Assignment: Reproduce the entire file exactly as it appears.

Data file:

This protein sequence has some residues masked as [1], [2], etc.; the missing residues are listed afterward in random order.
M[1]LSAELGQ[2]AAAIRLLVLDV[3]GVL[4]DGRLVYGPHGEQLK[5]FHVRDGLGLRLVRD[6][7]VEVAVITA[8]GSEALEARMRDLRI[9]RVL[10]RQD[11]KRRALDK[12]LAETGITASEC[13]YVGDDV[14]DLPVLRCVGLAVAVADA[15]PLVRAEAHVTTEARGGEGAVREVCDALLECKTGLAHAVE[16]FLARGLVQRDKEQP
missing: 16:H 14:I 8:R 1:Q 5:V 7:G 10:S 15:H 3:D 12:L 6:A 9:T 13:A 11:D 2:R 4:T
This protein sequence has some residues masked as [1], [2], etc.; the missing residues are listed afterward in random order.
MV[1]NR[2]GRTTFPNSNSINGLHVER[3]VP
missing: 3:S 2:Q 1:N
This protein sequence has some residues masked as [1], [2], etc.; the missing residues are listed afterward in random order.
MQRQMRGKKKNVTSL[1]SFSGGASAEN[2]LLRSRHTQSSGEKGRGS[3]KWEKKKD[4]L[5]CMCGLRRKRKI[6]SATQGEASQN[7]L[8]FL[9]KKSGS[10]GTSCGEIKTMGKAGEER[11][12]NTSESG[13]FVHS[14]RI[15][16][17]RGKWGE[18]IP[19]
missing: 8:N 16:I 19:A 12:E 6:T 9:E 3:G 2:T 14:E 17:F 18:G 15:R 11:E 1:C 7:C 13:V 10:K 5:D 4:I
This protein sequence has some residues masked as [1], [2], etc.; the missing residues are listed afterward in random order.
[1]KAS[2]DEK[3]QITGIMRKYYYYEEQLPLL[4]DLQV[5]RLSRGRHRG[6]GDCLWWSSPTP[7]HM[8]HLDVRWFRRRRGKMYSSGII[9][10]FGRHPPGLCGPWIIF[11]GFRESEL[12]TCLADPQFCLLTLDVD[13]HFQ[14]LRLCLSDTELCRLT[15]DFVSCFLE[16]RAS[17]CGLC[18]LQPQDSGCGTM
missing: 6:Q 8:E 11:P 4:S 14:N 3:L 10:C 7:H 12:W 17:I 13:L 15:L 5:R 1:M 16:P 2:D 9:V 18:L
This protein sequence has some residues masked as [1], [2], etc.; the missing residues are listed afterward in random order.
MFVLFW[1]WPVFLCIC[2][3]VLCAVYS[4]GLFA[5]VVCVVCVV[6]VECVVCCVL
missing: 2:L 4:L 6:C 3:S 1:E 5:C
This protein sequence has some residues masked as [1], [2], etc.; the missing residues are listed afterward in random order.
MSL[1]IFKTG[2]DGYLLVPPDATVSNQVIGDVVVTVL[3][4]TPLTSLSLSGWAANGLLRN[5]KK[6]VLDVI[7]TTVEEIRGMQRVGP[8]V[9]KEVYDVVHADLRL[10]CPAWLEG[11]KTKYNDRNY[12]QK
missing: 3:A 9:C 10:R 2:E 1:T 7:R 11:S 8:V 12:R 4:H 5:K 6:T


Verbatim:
This protein sequence has some residues masked as [1], [2], etc.; the missing residues are listed afterward in random order.
M[1]LSAELGQ[2]AAAIRLLVLDV[3]GVL[4]DGRLVYGPHGEQLK[5]FHVRDGLGLRLVRD[6][7]VEVAVITA[8]GSEALEARMRDLRI[9]RVL[10]RQD[11]KRRALDK[12]LAETGITASEC[13]YVGDDV[14]DLPVLRCVGLAVAVADA[15]PLVRAEAHVTTEARGGEGAVREVCDALLECKTGLAHAVE[16]FLARGLVQRDKEQP
missing: 16:H 14:I 8:R 1:Q 5:V 7:G 10:S 15:H 3:D 12:L 6:A 9:T 13:A 11:D 2:R 4:T
This protein sequence has some residues masked as [1], [2], etc.; the missing residues are listed afterward in random order.
MV[1]NR[2]GRTTFPNSNSINGLHVER[3]VP
missing: 3:S 2:Q 1:N
This protein sequence has some residues masked as [1], [2], etc.; the missing residues are listed afterward in random order.
MQRQMRGKKKNVTSL[1]SFSGGASAEN[2]LLRSRHTQSSGEKGRGS[3]KWEKKKD[4]L[5]CMCGLRRKRKI[6]SATQGEASQN[7]L[8]FL[9]KKSGS[10]GTSCGEIKTMGKAGEER[11][12]NTSESG[13]FVHS[14]RI[15][16][17]RGKWGE[18]IP[19]
missing: 8:N 16:I 19:A 12:E 6:T 9:E 3:G 2:T 14:E 17:F 18:G 15:R 11:E 1:C 7:C 13:V 10:K 5:D 4:I
This protein sequence has some residues masked as [1], [2], etc.; the missing residues are listed afterward in random order.
[1]KAS[2]DEK[3]QITGIMRKYYYYEEQLPLL[4]DLQV[5]RLSRGRHRG[6]GDCLWWSSPTP[7]HM[8]HLDVRWFRRRRGKMYSSGII[9][10]FGRHPPGLCGPWIIF[11]GFRESEL[12]TCLADPQFCLLTLDVD[13]HFQ[14]LRLCLSDTELCRLT[15]DFVSCFLE[16]RAS[17]CGLC[18]LQPQDSGCGTM
missing: 6:Q 8:E 11:P 4:S 14:N 3:L 10:C 7:H 12:W 17:I 13:L 15:L 5:R 1:M 16:P 2:D 9:V 18:L
This protein sequence has some residues masked as [1], [2], etc.; the missing residues are listed afterward in random order.
MFVLFW[1]WPVFLCIC[2][3]VLCAVYS[4]GLFA[5]VVCVVCVV[6]VECVVCCVL
missing: 2:L 4:L 6:C 3:S 1:E 5:C
This protein sequence has some residues masked as [1], [2], etc.; the missing residues are listed afterward in random order.
MSL[1]IFKTG[2]DGYLLVPPDATVSNQVIGDVVVTVL[3][4]TPLTSLSLSGWAANGLLRN[5]KK[6]VLDVI[7]TTVEEIRGMQRVGP[8]V[9]KEVYDVVHADLRL[10]CPAWLEG[11]KTKYNDRNY[12]QK
missing: 3:A 9:C 10:R 2:E 1:T 7:R 11:S 8:V 12:R 4:H 5:K 6:T